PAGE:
Another option is carpet. Which is what I currently have downstairs. In fact, when we moved in, we paid extra to install new carpet in one of the rooms. Fast forward a couple years from moving day and with water coming into my lower-level with every rain, we had to pull the carpet up and let it dry out. (And did I mention, I have 3 bookshelves packed of books, so every time we had to pull the carpet up, we had to empty those shelves and move those books?! Torture.) So I knew I definitely did not want to do carpet again on the chance that water comes back in.
That leaves me with Vinyl. This is where I point out that one of the projects we completed when we moved into this house was to tile the laundry/storage room with vinyl stick-and-peel tiles. I don't have any pictures saved, apparently, of the floors in their completed (and new!) glory, but over the years the tiles have not held up well, particularly with water damage. I can't take any good shots right now, because I have crammed that back room full of stuff trying to clear out the Media Room for it's renovation, but I was able to scooch some furniture around to grab some shots for you. Here are the vinyl tiles from my laundry room:
The second picture tells the best story of the water damage. If you have boxes sitting on the floor, and water comes in and sits under the box... when you lift the box you also peel off the surface of the vinyl tile. Not a fan of Vinyl, am I. So going into the search for my new flooring was a bit of a concern.
My dad and I took an evening after work to go to a few flooring stores so I could see my options and price them out. Because I have good taste, I gravitated towards the more pricey vinyl flooring options. I was looking at vinyl options of $4.50-$5 a square foot. And since I needed roughly 360 square feet for the Media Room and hallway (not including the bathroom and back bedroom...), I was looking at roughly $1,900-2,200 for these flooring options.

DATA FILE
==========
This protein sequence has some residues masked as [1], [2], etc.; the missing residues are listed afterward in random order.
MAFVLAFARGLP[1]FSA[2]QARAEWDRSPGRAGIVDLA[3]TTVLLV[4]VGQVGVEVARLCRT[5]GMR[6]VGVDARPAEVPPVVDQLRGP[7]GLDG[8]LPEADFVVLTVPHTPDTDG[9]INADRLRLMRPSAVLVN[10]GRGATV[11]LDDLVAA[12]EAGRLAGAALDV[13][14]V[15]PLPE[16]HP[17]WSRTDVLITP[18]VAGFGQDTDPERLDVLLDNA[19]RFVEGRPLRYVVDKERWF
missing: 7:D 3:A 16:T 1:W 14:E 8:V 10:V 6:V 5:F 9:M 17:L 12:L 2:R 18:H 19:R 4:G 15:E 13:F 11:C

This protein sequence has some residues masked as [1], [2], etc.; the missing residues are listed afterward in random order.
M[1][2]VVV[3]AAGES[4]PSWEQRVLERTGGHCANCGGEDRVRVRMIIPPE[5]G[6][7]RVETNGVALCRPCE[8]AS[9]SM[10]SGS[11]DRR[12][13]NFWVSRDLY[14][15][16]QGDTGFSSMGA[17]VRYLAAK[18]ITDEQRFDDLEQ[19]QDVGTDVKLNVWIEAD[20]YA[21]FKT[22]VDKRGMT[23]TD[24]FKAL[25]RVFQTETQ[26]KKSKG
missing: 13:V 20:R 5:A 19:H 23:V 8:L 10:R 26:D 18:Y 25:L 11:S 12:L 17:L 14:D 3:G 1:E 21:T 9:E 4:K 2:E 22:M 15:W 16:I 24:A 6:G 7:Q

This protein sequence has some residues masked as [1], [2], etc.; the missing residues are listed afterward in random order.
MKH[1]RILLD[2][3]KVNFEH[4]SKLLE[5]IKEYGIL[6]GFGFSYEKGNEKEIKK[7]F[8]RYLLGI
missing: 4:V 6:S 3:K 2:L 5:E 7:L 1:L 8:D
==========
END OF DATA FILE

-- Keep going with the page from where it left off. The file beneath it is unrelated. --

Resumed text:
The first store we went to the sales man was not overly helpful. He directed us towards the sale vinyl. I wrinkled my nose at the options, so he then directed us towards the other vinyl, and I looked at a few options that were nicer on the eyes. We asked him a few questions and were told that we could just lay the vinyl planks on the floor for a floating floor. If water came in and damaged the plank, we could remove it. Here's the thing though, these planks were locking, so that would be a little difficult to unlock a specific plank and replace it. The sales man then wandered off with a vague "come find me if you have questions." Here were some options from that first store I was eyeballing:
I wasn't in love with any of the options though I had my eye on the Heirloom Cherry option; and I was still looking at roughly $1,500. So we headed to Nebraska Furniture Mart to check out their options. The sales man at Nebraska Furniture Mart was much more helpful. He led us to our original option (they had the same brand in stock), and priced it out for us. It was a couple thousand more. He talked to us about leveling the floor (my eyes crossed seeing additional dollar signs, and my dad's eyes crossed hearing additional work...), and then he led us to an option that was relatively new to the market and that he had used himself. Karndean Flooring Tiles.
You can read more about the Karndean Flooring Tiles at their website if you're interested in the sales spiel, but here is an excerpt from their website that has me hooked:
Practical flooring designed to last
Our flooring can cope with the daily demands of busy family life. Stain resistant and easy to clean, Karndean floors can handle water spillages without warping, and a dropped mug or plate without chipping or cracking. Unlike carpets, our floors don’t harbor dirt, dust mites or bacteria.
Designed to last for many years, each floor is guaranteed for up to 20 years. Should any tile or wood plank be damaged, a spare can be fitted quickly by your installer. This is far more cost effective than damage to a portion of carpet or laminate, when the whole floor often has to be replaced.
With my basement, this product is sounding like gold. The price, definitely gold--as in hefty $$$. We were looking at a bit over $2,200 to do the Media Room and hallway (once again not touching the bathroom or back bedroom). But with all the benefits of this product, I am leaning heavily towards selecting this as my new floor. We asked the sales guy a few more questions, "how level does the floor have to be--level-level?", "Do the edges stick up?", "Can the tiles survive an 80+ degree basement?" (I got a really weird look from the Sales guy with that question... but it did lead to an interesting discussion about the gas fireplace and how far from the floor it should be...) Really, the product sounded too good to be true.
So I selected a sample tile to test--trying to match the color as closely as I could to my kitchen laminate flooring--and brought it home to try out.
It is almost freaky how close the color is to my kitchen floor:
So I might be sold. I just need to save up a few more buckaroos since I really want to get the same tile for the bathroom and back bedroom as well. Select Flooring-check.